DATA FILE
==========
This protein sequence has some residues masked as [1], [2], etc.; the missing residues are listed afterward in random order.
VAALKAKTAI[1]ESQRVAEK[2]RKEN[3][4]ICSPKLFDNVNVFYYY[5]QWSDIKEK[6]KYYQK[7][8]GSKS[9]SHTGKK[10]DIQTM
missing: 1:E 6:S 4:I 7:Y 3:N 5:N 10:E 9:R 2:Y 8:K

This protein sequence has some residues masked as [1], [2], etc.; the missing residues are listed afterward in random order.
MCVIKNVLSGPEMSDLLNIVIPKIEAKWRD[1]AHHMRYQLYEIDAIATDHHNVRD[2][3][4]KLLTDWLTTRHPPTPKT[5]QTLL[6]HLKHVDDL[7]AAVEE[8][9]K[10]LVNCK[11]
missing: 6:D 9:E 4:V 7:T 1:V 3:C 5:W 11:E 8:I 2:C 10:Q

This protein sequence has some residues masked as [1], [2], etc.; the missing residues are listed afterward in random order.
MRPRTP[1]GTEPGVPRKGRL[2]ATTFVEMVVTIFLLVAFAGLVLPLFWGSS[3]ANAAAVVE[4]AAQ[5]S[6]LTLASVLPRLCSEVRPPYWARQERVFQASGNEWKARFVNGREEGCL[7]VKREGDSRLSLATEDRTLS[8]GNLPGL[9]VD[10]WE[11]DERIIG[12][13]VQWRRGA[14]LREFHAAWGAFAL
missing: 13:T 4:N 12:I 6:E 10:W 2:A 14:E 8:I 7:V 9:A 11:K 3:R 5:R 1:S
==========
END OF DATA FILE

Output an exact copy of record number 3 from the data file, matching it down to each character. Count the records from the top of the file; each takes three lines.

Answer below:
This protein sequence has some residues masked as [1], [2], etc.; the missing residues are listed afterward in random order.
MRPRTP[1]GTEPGVPRKGRL[2]ATTFVEMVVTIFLLVAFAGLVLPLFWGSS[3]ANAAAVVE[4]AAQ[5]S[6]LTLASVLPRLCSEVRPPYWARQERVFQASGNEWKARFVNGREEGCL[7]VKREGDSRLSLATEDRTLS[8]GNLPGL[9]VD[10]WE[11]DERIIG[12][13]VQWRRGA[14]LREFHAAWGAFAL
missing: 13:T 4:N 12:I 6:E 10:W 2:A 14:E 8:I 7:V 9:A 11:K 3:R 5:R 1:S